Capitalism, Socialism and Democracy in Cuba’s Political Landscape

Osmel Ramirez Alvarez

Photo: Alan Friedlob

HAVANA TIMES — We are witnessing many examples of an absence and cracks or flaws in democracy, with a great deal of disappointment. The belief that you are enjoying the greatest dose of democracy there is very commonplace in capitalist societies as you are absorbed in economic freedom and have the right to vote. It is also commonplace to believe, albeit wrongly, that socialists are the irreconcilable enemies of this great human achievement.

However, the reality is that we are constantly learning and discovering new things within this phenomenon, awakening from utopian dreams or transforming old beliefs.

Firstly, capitalism is just an economic system, it isn’t a political system. There are capitalist countries (nearly all of them are) where democracy is their political system and the most successful with this idyllic formula are a kind of modern social paradigm (the United States, Costa Rica, EU member states and another few).

However, there are also monarchic dictatorships, like in the Arab world; or military dictatorships associated with the power of capital like Southern Cone countries were and Fulgencio Batista’s dictatorship in our long-suffering Cuba. It’s clear that capitalism isn’t a synonym for democracy.

Socialism (in my humble opinion) is just a social ideal of justice and equity that wants to influence both politics (democracy) and the economy (the capitalist mode of production among other different associated strands) to reach its objectives. The overspilling enthusiasm of many socialists in the past and present has led them to want to convert it into a political and economic system, which was undoubtedly a serious and very costly mistake.

Social democracy hit the nail on the head a little more, as it is the closest project there is to the real socialist ideal. That’s why its results have endured longer and are universally recognized as “achievements”. However, unfortunately, it didn’t manage to pave a path to follow and its success was reduced to an exclusive region at a certain historic point in time. In spite of nearly every country having equivalent parties, they haven’t been able to follow in the footsteps of privileged Nordic countries.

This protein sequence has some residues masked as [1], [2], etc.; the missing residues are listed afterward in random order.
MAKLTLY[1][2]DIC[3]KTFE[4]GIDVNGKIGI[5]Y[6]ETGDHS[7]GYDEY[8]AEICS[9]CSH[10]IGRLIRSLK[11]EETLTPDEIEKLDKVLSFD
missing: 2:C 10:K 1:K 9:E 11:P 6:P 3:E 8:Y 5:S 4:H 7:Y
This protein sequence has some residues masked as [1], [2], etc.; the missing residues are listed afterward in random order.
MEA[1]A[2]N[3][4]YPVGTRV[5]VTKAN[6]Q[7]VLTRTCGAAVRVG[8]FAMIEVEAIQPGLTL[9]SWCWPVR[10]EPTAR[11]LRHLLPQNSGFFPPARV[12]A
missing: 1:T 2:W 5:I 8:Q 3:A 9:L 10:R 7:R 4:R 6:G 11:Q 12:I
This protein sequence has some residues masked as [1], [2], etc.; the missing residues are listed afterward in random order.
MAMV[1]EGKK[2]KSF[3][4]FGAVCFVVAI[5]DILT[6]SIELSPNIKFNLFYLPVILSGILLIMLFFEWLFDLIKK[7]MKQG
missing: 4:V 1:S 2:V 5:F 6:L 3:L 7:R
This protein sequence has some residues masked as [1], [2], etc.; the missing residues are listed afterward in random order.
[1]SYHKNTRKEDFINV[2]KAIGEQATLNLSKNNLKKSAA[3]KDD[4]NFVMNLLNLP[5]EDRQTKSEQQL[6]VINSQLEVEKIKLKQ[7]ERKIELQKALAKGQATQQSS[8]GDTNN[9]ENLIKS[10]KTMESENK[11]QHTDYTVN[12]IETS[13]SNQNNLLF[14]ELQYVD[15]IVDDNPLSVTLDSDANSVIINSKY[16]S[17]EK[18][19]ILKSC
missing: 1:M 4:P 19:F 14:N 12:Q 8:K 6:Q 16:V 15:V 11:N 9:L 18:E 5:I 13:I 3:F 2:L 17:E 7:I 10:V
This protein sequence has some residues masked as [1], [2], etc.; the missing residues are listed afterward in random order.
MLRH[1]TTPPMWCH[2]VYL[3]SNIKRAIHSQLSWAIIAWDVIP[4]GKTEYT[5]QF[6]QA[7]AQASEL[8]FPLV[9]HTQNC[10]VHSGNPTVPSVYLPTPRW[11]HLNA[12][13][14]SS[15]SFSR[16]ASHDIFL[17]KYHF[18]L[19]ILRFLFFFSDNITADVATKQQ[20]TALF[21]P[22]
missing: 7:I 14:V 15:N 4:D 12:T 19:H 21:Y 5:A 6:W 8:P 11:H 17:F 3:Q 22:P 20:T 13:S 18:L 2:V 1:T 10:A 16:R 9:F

However, dreaming and longing for a better, more just and equal world is innate to the human condition. It’s a very human trait and it raises us above the animal kingdom that we evolved from. Violence, tyranny and tight-fisted individualism has dehumanized us and revealed the lowest instincts of “the law of the jungle”, which we had left behind a while back but that we now find ourselves trying to overcome today.

What is happening in Cuba, where tyrannical socialism is being imposed in the interest of attaining social justice and a wellbeing that will never be found down this mistaken path is a huge mistake. If it did attain this it wouldn’t be sustainable as a result of its incongruous parts.

Venezuela is going down the same road and it’s a shame that Chavism, which seemed to be a beacon of light, ended up becoming a tyrannical and totalitarian project through and through. It’s the lack of an ideological definition that is fitting with this time of profound change and moving from one civilization to another which blindfolds their eyes and leads them to the political guillotine.

In Honduras, it’s the Right who are trampling all over democracy, not the Left. Democracy suits them when it isn’t threatening its underhanded capitalist dictatorship. The current government is following Micheletti’s power formula. Being reelected isn’t important, it’s the obvious manipulation of the electoral process to put an undemocratic dam in the way of popular desire that’s important. The excuses, or justifications given are only believed by those who really don’t believe in democracy.

In Brazil and Argentina, after the Right returned to power, they are trying to govern by ignoring the other half of the electorate who still want to preserve what was gained by Leftist governments in the past. And in Brazil’s case, not even that. Temer came into power because of the PT (Workers Party), who are his political enemies today. Brazilian politics are disgusting. If only they are able to put a stop to the corruption that invades all movements and the immunity of the elite with the little dignity left in their institutions and ruling class.

And to finish off, there’s the sadly famous example of the United States. Trump is a showman, way before being a president. His passions are the center stage and he combines his official duties with his hunger for scandal. If he were the president of another less important country for the rest of the world, we wouldn’t even notice him. But, he is the president of the greatest and most influential worldpower there is.

His pig-headed duel and insults with Kim Jong-un is extremely dangerous; he is leaving important international agreements, he is taking action against Cuba which doesn’t even revert us back to our pre-Obama state, nor is he following up with the rapprochement process; and now he has lit a fire in the Middle East by ordering the US embassy in Israel to be moved to the ever-so-disputed city of Jerusalem.